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What causes the output "Hello" when I enable -O for gcc ? Shouldn't it still segfault (according to this wiki) ?

% cat segv.c 
#include <stdio.h>
int main()
    char * s = "Hello";
    s[0] = 'Y';
    return 0;
% gcc segv.c && ./a.out 
zsh: segmentation fault  ./a.out
% gcc -O segv.c && ./a.out 
share|improve this question
it says on platforms with memory protection. What platform are you on? – hroptatyr Oct 13 '11 at 19:09
Accept one of the answers explaining that this is "Undefined Behavior", which gives the compiler license to emit anything whatsoever for the entire program. But to answer your question, "Hello" is a const char *, which means its contents cannot be changed, so the optimizer is simply throwing away your attempt to modify it. (This is a perfectly valid optimization, since the modification attempt itself invokes Undefined Behavior.) – Nemo Oct 13 '11 at 19:15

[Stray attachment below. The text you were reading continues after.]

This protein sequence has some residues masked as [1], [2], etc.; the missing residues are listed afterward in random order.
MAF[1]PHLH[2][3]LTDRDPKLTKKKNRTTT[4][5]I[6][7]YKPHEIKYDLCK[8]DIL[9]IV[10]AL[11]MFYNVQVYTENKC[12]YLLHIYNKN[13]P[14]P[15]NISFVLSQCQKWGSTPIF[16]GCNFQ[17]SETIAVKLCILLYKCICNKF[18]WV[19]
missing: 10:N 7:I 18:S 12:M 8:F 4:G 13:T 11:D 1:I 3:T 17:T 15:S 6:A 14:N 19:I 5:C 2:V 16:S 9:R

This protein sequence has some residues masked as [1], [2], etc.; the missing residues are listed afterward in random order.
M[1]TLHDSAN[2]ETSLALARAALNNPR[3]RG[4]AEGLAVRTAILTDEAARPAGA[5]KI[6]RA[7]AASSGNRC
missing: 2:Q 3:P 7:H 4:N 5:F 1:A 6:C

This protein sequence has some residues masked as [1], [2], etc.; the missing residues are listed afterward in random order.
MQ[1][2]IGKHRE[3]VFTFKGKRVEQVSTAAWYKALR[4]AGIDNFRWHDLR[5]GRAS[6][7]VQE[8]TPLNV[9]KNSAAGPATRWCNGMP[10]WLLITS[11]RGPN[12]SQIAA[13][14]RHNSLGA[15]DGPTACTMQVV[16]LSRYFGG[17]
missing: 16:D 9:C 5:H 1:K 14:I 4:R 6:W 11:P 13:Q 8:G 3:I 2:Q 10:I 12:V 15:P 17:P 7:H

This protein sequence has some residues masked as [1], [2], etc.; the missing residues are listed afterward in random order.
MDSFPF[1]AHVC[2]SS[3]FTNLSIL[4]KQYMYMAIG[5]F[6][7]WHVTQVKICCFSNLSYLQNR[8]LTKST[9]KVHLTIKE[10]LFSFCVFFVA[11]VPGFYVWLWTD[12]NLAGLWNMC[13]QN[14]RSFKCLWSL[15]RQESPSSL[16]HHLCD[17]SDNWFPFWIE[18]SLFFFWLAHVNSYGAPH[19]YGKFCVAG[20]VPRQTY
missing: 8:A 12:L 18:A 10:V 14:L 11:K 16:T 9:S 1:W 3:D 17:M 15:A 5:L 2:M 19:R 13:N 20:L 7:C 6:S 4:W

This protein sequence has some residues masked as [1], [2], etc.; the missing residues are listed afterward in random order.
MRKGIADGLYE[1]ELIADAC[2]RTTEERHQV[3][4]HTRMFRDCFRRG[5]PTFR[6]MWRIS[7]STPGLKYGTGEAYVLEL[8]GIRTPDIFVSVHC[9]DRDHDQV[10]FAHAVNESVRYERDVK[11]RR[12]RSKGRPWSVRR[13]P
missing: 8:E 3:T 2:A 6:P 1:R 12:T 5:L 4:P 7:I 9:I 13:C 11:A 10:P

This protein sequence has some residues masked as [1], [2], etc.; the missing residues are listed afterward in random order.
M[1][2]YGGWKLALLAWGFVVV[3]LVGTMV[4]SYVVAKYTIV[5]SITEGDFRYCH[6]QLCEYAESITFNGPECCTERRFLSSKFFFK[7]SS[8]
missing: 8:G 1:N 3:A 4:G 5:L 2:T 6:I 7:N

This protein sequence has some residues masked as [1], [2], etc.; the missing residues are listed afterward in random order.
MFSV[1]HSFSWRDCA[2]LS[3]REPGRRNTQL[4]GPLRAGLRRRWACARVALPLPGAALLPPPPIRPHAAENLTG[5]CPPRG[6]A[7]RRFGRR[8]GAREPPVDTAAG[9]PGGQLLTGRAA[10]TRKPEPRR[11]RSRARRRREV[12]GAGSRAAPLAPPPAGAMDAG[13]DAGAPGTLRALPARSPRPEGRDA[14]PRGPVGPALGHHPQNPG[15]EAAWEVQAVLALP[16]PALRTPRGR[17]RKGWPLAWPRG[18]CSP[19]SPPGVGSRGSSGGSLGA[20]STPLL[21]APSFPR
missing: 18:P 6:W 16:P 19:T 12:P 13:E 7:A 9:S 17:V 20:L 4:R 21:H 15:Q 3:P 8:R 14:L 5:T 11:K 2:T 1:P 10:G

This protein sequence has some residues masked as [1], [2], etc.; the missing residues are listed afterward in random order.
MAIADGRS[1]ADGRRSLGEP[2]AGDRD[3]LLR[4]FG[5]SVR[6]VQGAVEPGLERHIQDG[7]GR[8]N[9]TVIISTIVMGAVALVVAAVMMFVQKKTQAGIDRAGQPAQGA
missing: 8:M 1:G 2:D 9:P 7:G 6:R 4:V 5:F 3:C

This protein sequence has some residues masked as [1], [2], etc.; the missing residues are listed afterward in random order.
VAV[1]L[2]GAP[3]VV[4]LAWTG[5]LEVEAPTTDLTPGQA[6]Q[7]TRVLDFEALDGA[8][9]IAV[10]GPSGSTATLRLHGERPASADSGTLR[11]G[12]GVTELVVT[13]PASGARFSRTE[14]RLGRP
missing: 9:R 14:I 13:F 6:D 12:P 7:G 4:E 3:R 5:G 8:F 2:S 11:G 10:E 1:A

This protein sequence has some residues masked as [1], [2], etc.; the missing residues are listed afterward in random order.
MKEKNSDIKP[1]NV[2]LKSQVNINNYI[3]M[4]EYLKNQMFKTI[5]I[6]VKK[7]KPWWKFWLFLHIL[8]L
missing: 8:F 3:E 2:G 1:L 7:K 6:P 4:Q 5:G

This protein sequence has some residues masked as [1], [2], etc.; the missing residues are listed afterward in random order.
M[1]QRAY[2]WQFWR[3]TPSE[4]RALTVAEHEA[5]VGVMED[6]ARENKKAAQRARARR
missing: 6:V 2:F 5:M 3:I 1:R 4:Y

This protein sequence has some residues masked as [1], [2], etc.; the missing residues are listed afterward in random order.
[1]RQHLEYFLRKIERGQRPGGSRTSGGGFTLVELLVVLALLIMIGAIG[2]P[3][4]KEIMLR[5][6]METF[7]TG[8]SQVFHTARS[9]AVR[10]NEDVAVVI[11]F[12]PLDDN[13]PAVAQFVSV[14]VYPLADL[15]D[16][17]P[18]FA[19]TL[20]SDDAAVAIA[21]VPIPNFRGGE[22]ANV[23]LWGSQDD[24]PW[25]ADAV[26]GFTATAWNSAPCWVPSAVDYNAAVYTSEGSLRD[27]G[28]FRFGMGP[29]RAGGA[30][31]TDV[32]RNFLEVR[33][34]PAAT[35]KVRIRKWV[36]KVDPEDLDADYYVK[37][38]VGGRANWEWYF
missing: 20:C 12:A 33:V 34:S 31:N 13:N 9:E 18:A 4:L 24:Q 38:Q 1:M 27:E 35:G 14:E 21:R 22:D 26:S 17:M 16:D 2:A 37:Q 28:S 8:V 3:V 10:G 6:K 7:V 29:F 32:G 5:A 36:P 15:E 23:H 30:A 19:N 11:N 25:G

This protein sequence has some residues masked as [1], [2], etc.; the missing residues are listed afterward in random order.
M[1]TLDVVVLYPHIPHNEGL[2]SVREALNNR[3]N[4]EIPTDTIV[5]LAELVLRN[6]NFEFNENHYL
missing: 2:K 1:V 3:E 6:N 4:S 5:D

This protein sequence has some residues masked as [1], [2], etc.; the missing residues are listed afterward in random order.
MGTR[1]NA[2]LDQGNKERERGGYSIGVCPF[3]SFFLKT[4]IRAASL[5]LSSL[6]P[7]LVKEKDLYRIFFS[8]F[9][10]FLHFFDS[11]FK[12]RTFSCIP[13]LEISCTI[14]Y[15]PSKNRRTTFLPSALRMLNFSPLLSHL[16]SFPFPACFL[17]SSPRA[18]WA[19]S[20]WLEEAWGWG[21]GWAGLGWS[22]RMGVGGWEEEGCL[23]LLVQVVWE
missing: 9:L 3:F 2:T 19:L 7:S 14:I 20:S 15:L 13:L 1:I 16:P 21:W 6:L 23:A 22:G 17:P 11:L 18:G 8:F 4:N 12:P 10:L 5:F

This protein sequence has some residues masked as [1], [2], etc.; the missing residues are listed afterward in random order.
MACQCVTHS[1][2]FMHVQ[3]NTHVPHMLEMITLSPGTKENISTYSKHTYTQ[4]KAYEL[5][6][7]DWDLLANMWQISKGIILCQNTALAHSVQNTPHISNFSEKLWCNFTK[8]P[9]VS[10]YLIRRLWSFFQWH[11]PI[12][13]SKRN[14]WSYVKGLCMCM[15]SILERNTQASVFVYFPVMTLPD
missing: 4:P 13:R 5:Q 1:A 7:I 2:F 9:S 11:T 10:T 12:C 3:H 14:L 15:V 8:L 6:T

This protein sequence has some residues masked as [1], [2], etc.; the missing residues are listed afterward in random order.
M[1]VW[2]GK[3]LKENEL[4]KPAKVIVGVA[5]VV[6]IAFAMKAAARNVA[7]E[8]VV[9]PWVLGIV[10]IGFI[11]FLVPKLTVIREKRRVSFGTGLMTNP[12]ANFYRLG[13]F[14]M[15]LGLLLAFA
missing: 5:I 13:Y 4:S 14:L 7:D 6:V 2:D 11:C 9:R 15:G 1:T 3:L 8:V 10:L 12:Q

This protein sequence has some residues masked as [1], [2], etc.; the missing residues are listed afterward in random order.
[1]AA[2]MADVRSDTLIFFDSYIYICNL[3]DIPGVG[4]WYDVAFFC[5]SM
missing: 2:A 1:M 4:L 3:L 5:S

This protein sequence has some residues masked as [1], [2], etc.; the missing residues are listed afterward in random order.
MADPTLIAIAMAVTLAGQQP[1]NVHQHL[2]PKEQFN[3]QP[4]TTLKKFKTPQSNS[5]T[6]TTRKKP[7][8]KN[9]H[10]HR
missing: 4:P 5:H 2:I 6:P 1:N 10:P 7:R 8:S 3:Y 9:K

No C string literals are not const; if they were, the assignment would be a constraint violation. (They are const in C++.) But yes, attempting to modify a string literal is undefined behavior. – Keith Thompson Oct 13 '11 at 19:37
@Keith: Thanks for the correction. I have been using C++ for the last few years so I forgot this detail. – Nemo Oct 13 '11 at 20:46
@hroptatyr I'm on amd64 linux! – vh4x0r Oct 14 '11 at 5:41
up vote 12 down vote accepted

It's undefined behavior (might crash, might not do anything, etc) to change string literals. Well explained in a C FAQ.


It is unspecified whether these arrays are distinct provided their elements have the appropriate values. If the program attempts to modify such an array,the behavior is undefined.

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